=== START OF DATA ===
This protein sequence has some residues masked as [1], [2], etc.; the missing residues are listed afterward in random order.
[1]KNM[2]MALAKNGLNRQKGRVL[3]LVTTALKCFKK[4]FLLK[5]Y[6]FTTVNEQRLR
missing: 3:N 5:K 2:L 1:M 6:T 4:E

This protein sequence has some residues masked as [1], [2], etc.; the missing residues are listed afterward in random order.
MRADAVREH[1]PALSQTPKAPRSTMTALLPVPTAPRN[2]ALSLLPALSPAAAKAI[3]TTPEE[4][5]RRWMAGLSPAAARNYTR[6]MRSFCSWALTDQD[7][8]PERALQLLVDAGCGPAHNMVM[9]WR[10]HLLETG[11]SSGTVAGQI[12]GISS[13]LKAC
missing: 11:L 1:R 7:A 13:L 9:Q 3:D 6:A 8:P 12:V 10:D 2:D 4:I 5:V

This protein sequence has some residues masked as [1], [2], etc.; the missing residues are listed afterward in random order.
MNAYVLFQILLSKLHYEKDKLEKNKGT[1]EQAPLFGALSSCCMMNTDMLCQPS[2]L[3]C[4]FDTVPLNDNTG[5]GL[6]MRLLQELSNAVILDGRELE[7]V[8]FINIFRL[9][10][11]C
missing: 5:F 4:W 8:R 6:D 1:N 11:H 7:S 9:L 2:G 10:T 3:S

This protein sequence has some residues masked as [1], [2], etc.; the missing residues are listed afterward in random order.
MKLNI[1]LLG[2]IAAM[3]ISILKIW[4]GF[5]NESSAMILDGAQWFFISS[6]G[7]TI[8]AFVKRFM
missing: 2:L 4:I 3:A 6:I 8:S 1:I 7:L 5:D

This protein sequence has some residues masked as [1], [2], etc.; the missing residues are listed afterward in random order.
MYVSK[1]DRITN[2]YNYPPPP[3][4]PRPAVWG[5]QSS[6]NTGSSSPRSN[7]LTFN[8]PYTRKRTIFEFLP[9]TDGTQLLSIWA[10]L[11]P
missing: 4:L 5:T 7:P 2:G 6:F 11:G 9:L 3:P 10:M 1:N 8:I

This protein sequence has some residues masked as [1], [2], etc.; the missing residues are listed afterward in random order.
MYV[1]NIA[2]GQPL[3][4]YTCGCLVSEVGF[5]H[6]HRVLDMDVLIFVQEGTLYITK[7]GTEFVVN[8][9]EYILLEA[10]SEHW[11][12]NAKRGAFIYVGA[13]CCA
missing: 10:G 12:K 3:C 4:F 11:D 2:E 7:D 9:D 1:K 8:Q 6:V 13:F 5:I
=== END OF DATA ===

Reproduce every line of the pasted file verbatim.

This protein sequence has some residues masked as [1], [2], etc.; the missing residues are listed afterward in random order.
[1]KNM[2]MALAKNGLNRQKGRVL[3]LVTTALKCFKK[4]FLLK[5]Y[6]FTTVNEQRLR
missing: 3:N 5:K 2:L 1:M 6:T 4:E

This protein sequence has some residues masked as [1], [2], etc.; the missing residues are listed afterward in random order.
MRADAVREH[1]PALSQTPKAPRSTMTALLPVPTAPRN[2]ALSLLPALSPAAAKAI[3]TTPEE[4][5]RRWMAGLSPAAARNYTR[6]MRSFCSWALTDQD[7][8]PERALQLLVDAGCGPAHNMVM[9]WR[10]HLLETG[11]SSGTVAGQI[12]GISS[13]LKAC
missing: 11:L 1:R 7:A 13:L 9:Q 3:D 6:A 8:P 12:V 10:D 2:D 4:I 5:V

This protein sequence has some residues masked as [1], [2], etc.; the missing residues are listed afterward in random order.
MNAYVLFQILLSKLHYEKDKLEKNKGT[1]EQAPLFGALSSCCMMNTDMLCQPS[2]L[3]C[4]FDTVPLNDNTG[5]GL[6]MRLLQELSNAVILDGRELE[7]V[8]FINIFRL[9][10][11]C
missing: 5:F 4:W 8:R 6:D 1:N 11:H 7:S 9:L 2:G 10:T 3:S

This protein sequence has some residues masked as [1], [2], etc.; the missing residues are listed afterward in random order.
MKLNI[1]LLG[2]IAAM[3]ISILKIW[4]GF[5]NESSAMILDGAQWFFISS[6]G[7]TI[8]AFVKRFM
missing: 2:L 4:I 3:A 6:I 8:S 1:I 7:L 5:D

This protein sequence has some residues masked as [1], [2], etc.; the missing residues are listed afterward in random order.
MYVSK[1]DRITN[2]YNYPPPP[3][4]PRPAVWG[5]QSS[6]NTGSSSPRSN[7]LTFN[8]PYTRKRTIFEFLP[9]TDGTQLLSIWA[10]L[11]P
missing: 4:L 5:T 7:P 2:G 6:F 11:G 9:L 3:P 10:M 1:N 8:I

This protein sequence has some residues masked as [1], [2], etc.; the missing residues are listed afterward in random order.
MYV[1]NIA[2]GQPL[3][4]YTCGCLVSEVGF[5]H[6]HRVLDMDVLIFVQEGTLYITK[7]GTEFVVN[8][9]EYILLEA[10]SEHW[11][12]NAKRGAFIYVGA[13]CCA
missing: 10:G 12:K 3:C 4:F 11:D 2:E 7:D 9:D 1:K 8:Q 6:V 13:F 5:I